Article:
Tin, Darky Bust Bank
by Sy Schreckinger – ANTIQUE TOY WORLD Magazine – November, 2005
Prejudice and bigotry have been bedfellows throughout recorded
history. More recently, hatred and distrust can be credited as the
catalyst for the creation of a profusion of degrading artifacts.
During the eighteenth and nineteenth centuries anti-black sentiment
was rampant, both in this country and abroad. Attitudes were reflected in
such items as artwork, literature, children's toys, etc. Mechanical bank
designers, mindful of marketable themes, created wares that included
humiliating images. Catalogs and magazines were inundated with
illustrations and advertisements for toys dehumanizing the Negro (Figures
1, 2, 3, 4).
One such toy was the "Darky Bust Bank", seen in Figure 5. This
mechanical capitalized not only on anti-black sentiments, but also
curiosity and attention focused on the newly immigrated Arabic populace.
The bank is a caricature featuring a black man attired in a garishly
decorated jacket and sporting a red fez.
Unfortunately, neither patent papers nor manufacturer's documents for
"Darky Bust" have surfaced that may impart historical information.
However, the discovery of several toy wholesalers' catalogs (Figures 6, 7,
8) possibly revealed this bank's country of origin and the years in which
it was distributed. The lack of patent information is attributed to early
German patent laws. It was government mandated that unimportant patents,
including toys, were to be routinely discarded after fifteen years of
issuance, thus depriving the item of its heritage.
The "Darky Bust Bank" (Figure 5) is one of two rare mechanicals
believed to have been manufactured and/or distributed by Maienthau and
Wolff of Nurnberg, Germany. Interestingly, the Maienthau and Wolff catalog
(Figure 6) does not picture the subject of this article, but rather
another mechanical entitled "Mandarin Bank". This mechanical is similar in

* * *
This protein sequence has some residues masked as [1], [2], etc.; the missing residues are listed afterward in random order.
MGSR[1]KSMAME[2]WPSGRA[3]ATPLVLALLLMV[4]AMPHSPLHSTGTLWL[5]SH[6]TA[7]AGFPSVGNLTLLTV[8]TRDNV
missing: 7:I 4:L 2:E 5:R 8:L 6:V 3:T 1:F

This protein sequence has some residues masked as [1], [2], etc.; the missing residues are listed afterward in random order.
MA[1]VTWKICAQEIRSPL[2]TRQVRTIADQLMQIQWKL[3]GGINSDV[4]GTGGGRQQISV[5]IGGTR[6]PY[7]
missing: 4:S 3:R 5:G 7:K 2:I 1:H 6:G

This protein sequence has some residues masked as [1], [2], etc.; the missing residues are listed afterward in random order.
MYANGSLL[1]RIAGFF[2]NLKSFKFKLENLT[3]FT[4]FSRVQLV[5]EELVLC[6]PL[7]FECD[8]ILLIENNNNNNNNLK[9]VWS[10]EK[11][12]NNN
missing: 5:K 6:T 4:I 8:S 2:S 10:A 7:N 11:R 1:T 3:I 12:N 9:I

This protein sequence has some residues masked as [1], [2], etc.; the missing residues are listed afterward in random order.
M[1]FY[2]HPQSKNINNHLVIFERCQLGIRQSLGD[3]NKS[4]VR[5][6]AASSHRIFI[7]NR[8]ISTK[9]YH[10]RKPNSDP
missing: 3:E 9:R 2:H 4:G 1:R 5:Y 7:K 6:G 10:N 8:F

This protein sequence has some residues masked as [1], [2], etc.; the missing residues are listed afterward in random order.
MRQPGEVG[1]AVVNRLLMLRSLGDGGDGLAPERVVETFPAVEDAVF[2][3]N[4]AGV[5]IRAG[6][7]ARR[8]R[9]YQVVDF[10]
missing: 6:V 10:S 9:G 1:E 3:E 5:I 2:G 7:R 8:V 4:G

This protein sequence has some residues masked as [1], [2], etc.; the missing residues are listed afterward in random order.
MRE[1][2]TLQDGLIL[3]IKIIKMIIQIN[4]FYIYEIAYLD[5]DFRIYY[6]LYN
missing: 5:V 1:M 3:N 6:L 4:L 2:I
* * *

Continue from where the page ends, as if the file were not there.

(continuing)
construction, materials, action and size to "Darky Bust", differing only
in subject matter. These striking similarities have led many collectors
and historians to assume a relationship between both mechanical banks and
also to Maienthau and Wolff.
Figure 7 depicts a Butler Brothers, U.S.A., toy wholesaler's catalog,
circa 1905. In it is an advertisement for the "Greedy Negro" Bank (a.k.a.
"Darky Bust"), with a selling price of 33 cents per dozen. Figure 8 is a
Nerlich and Company, U.S.A. trade catalog, circa 1907, offering the "Tin
Negro" Bank for 70 cents per dozen.
The "Darky Bust" is constructed entirely of brightly lithographed
tinplate. Operation is accomplished by inserting a coin through the slot
atop the fez. As the coin descends, the Darky's eyes tilt upward and its
tongue protrudes. Deposits are removed by literally cutting out the
tinplate bottom of the bank with a can opener (there is no simple means of
coin removal built in by the manufacturer).
"Darky Bust Bank" is extremely rare. Its radical method of coin
extraction, delicate mechanism and extremely fragile tinplate construction
explain its scarcity.
There are no variations of "Darky Bust" other than its attire. Our
subject may be clothed as pictured in Figure 5, or wearing a
yellow-checkered jacket and vest and a yellow fez.
I am not aware of the existence of reproduced examples of "Darky
Bust". However, in view of its fragile nature there is the possibility of
restored or replaced parts. As with any rare, delicate antique, limited
professional conservation may be considered acceptable without
significantly devaluing the object.
"Darky Bust" is miniscule in size: Height: 3-11/16 inches; Width:
2-3/16 inches. This does not diminish its desirability. In addition to its
aforementioned rarity, "Darky Bust" is most attractive and an enhancement
to a mechanical bank collection.
Acknowledgement: The mint example "Darky Bust Bank", Figure 5, is
from the collection of Robert Weiss.